FSR: In the concluding sequence of this game Black sacs his rook, then a pawn, then forces mate with his queen and bishop. It reminds me a bit of S Bouaziz vs Miles, 1979, where Black sacs his rook, then a bishop, then mates with queen and pawns, and K Zambelly vs Maroczy, 1897, where Black sacs his rook, then mates with queen and pawns. In each game, Black ended up with a massive material disadvantage (White had a queen and two rooks, or more, at the end of each game), and had no other pieces left besides those that effected the mate other than his king and some pawns.
Premium Chessgames Member
  andrewjsacks: This too is an Evergreen Game.
May-27-14  NeoIndian: If instead of 17.f5, Pillsbury played 17.Qf3, What's the best way to proceed? I thought ...Qb6. And if 18.f5 then Bxf5+! 19.Qxf5 Rxc3!( the b-pawn is pinned.) 20.Qxd4(no reason not to grab a central pawn!) and after Rfc8 21.Qb5 Qxd4!? we arrive at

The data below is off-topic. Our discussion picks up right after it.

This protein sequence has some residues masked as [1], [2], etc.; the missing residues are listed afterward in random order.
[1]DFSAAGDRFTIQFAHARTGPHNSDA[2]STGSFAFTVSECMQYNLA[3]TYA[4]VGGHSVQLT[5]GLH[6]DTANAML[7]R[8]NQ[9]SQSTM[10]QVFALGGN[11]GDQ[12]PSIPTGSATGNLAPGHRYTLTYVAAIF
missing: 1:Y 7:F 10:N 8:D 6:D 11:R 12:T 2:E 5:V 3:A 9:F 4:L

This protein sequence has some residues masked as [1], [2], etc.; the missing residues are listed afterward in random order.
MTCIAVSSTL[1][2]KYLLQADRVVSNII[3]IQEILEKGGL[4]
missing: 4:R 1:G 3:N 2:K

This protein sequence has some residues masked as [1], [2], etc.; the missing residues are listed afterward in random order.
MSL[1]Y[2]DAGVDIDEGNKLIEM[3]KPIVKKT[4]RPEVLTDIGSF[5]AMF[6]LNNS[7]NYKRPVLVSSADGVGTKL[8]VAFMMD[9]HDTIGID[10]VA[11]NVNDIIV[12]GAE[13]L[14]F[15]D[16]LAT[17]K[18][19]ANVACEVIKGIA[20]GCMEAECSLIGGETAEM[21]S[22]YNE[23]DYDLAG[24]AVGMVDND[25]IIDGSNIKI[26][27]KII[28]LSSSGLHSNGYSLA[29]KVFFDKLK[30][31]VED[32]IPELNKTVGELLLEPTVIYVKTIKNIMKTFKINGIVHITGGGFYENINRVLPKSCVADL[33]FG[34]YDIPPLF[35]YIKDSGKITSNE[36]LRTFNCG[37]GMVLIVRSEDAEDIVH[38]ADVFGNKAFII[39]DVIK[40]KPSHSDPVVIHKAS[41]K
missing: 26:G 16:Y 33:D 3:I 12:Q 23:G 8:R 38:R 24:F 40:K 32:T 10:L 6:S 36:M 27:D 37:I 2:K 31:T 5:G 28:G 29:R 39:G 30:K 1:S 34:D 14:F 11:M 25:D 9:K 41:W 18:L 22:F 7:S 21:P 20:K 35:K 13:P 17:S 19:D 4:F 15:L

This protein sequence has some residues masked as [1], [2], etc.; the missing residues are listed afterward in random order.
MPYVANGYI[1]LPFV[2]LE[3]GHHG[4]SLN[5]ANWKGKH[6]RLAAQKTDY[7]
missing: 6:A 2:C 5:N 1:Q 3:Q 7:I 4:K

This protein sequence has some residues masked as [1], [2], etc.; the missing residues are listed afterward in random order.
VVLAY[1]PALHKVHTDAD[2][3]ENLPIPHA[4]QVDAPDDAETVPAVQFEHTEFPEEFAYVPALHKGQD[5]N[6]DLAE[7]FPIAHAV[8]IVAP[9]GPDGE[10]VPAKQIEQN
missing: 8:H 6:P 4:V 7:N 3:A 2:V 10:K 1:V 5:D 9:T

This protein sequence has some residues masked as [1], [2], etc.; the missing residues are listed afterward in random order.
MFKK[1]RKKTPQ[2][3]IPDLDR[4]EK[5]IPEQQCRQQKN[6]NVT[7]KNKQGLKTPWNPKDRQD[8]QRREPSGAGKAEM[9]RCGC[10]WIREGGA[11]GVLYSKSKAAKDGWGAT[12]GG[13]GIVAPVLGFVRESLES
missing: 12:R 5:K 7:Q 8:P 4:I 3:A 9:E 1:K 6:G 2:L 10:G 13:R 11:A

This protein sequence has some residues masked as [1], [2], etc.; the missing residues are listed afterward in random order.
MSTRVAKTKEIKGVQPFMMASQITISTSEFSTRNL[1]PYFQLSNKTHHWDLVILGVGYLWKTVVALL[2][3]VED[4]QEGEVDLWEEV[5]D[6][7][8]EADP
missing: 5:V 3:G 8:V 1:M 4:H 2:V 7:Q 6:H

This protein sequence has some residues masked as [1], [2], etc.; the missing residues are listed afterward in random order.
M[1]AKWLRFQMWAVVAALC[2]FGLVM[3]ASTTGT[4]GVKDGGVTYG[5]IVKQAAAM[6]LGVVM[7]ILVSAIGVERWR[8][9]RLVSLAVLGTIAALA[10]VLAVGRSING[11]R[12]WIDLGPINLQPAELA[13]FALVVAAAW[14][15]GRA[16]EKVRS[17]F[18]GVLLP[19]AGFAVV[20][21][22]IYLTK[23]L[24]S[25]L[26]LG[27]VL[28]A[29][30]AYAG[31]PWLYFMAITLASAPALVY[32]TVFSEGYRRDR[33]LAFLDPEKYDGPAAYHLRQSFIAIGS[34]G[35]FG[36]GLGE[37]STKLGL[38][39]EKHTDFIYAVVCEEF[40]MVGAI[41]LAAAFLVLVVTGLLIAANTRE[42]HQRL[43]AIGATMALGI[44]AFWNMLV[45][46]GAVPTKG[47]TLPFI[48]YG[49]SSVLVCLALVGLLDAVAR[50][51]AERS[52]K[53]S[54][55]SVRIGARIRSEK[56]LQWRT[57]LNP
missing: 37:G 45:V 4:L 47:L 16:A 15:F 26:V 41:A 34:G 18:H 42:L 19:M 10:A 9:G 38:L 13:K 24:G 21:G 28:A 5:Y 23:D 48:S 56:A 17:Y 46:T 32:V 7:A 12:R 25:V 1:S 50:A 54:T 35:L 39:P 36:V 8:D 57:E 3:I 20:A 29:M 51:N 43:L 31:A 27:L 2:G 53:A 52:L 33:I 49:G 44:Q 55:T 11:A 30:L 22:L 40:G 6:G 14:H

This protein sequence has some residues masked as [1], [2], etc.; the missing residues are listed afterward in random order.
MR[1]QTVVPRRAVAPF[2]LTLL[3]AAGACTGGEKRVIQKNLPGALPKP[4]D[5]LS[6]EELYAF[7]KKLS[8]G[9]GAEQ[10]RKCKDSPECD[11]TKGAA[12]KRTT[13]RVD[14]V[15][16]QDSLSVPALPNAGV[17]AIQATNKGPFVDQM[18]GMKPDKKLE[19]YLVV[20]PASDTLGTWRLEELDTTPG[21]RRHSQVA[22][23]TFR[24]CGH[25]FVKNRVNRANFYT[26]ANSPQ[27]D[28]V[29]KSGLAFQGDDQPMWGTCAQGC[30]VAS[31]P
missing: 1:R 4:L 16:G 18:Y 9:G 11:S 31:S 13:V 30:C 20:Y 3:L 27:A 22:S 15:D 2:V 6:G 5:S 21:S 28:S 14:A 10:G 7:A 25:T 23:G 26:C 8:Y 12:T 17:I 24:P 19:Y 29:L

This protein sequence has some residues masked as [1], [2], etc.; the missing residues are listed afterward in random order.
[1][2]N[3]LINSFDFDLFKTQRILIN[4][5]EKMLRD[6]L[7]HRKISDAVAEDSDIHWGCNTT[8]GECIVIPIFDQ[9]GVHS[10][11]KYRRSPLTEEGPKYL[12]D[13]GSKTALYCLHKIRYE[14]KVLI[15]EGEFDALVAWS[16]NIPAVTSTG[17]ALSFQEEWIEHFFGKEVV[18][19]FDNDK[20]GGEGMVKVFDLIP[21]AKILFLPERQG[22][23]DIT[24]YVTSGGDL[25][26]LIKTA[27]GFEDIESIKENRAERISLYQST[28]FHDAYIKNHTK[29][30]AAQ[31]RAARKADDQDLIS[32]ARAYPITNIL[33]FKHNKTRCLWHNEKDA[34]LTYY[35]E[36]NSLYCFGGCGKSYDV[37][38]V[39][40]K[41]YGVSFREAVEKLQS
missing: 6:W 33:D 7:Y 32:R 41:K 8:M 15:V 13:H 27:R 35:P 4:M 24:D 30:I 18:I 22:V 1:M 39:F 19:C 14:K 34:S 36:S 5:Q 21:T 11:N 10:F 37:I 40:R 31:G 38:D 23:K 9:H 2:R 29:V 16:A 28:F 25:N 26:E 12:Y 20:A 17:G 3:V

click for larger view

White to play. What should he do?

A beautiful game.Once again, the harmony and coordination of Lasker's pieces amaze me...

May-27-14  NeoIndian: According to my (poor) analysis, White definitely seems to hold after 19.e7!...

19...Re8!(...Rc8?? 20.Qf5!(G.K)) 20.bxa3 Qb6+ 21.Bb5!(Sacrificing this useless bishop...)...Qxb5+ 22.Ka1 Rxe7 23.Qh3!! Re2 (...Rc7 24.Rd2! Rc4 25.Rhd1 ∞) 24.Qc8+ Kh7 25.Qc3 And now Black has nothing better than 25....Qc4 26.Qd3+ g6 27.Rd2 Rxd2 28.Qxd2 Bxd4+ 29. Kb1 Bc3 30.Qc2 d4 (Anchoring the bishop) 31.Rd1.
leading us to...

click for larger view

White is almost paralyzed, but I can't find a way forward for Black.

Premium Chessgames Member
  hoodrobin: Hi <NeoIndian>.

After: <19.e7 Re8 20.bxa3 Qb6+ 21.Bb5 Qxb5+ 22.Ka1 Rxe7 23.Qh3...>